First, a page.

Gayer Anderson Museum
The Gayer-Anderson Museum is named for an early-20th century British doctor, John Gayer-Anderson, it is located in Cairo, adjacent to the Mosque of Ahmad Ibn Tulun in the Sayyida Zeinab neighborhood.
Gayer-Anderson restored the two 16th-century buildings that now house the museum collection. He decorated the rooms in a variety of Oriental styles and filled them with objects from his travels. In addition to objects from Iran and Turkey, he also has Egyptian (both ancient and historic) items, as well as a collection of paintings and drawings done by 20th century artists. The building, with its wooden mashrabiya (screened windows), is also known for being a set for the James Bond movie The Spy Who Loved Me.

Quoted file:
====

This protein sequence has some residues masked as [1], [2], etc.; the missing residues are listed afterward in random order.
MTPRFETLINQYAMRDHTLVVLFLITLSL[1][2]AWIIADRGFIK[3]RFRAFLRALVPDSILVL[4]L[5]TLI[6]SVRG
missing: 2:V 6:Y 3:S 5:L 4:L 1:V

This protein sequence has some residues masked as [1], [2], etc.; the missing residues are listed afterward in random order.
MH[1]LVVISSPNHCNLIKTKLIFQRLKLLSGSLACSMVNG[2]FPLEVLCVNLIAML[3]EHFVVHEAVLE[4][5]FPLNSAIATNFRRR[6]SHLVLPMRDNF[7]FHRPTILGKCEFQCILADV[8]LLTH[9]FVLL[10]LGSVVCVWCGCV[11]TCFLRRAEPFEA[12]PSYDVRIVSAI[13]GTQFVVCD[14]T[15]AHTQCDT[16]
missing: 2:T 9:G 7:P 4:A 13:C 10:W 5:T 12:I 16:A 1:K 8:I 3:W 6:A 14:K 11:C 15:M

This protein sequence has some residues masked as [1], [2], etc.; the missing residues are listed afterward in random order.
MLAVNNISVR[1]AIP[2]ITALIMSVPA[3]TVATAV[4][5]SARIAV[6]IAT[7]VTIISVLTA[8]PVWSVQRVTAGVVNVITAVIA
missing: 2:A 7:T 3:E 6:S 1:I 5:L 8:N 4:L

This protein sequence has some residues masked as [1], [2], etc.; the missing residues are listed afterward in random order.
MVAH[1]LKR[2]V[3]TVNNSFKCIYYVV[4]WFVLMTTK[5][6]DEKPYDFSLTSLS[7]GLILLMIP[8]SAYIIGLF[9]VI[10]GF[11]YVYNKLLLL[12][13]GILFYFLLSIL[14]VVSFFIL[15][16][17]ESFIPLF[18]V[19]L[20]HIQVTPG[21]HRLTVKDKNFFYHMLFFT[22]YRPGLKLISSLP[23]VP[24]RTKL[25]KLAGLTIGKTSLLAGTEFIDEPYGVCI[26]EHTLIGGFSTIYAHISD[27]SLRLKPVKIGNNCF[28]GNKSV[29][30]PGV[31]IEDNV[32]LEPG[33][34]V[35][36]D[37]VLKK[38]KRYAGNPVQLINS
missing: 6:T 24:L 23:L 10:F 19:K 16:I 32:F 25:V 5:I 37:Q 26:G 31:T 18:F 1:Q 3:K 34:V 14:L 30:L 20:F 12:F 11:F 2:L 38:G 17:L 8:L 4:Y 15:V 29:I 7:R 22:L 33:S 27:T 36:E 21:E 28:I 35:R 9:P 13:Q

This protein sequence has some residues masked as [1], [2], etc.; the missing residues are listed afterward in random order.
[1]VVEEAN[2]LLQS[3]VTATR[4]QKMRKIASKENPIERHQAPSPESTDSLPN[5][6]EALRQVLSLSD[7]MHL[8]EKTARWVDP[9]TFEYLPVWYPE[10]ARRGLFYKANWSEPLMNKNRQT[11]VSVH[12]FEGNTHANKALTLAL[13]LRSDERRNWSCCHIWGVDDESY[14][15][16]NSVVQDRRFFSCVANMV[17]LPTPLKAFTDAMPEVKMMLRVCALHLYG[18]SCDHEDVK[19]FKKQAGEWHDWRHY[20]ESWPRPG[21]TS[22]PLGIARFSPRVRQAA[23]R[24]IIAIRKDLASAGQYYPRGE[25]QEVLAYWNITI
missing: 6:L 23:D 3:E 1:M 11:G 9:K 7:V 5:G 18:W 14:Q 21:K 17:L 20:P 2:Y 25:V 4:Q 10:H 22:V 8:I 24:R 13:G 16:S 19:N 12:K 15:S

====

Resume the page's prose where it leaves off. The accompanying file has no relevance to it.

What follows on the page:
Labels are in Arabic and English, but a guide is a requirement. For a small tip staff members will guide you through the museum, showing you details of the buildings, such as a secret room from which women could watch festivities taking place in the room below. The house also boasts one of the few working Islamic period fountains in Egypt, and has a fine collection of birthing chairs and ethnomedical equipment in keeping with Gayer-Anderson ’s job as a doctor.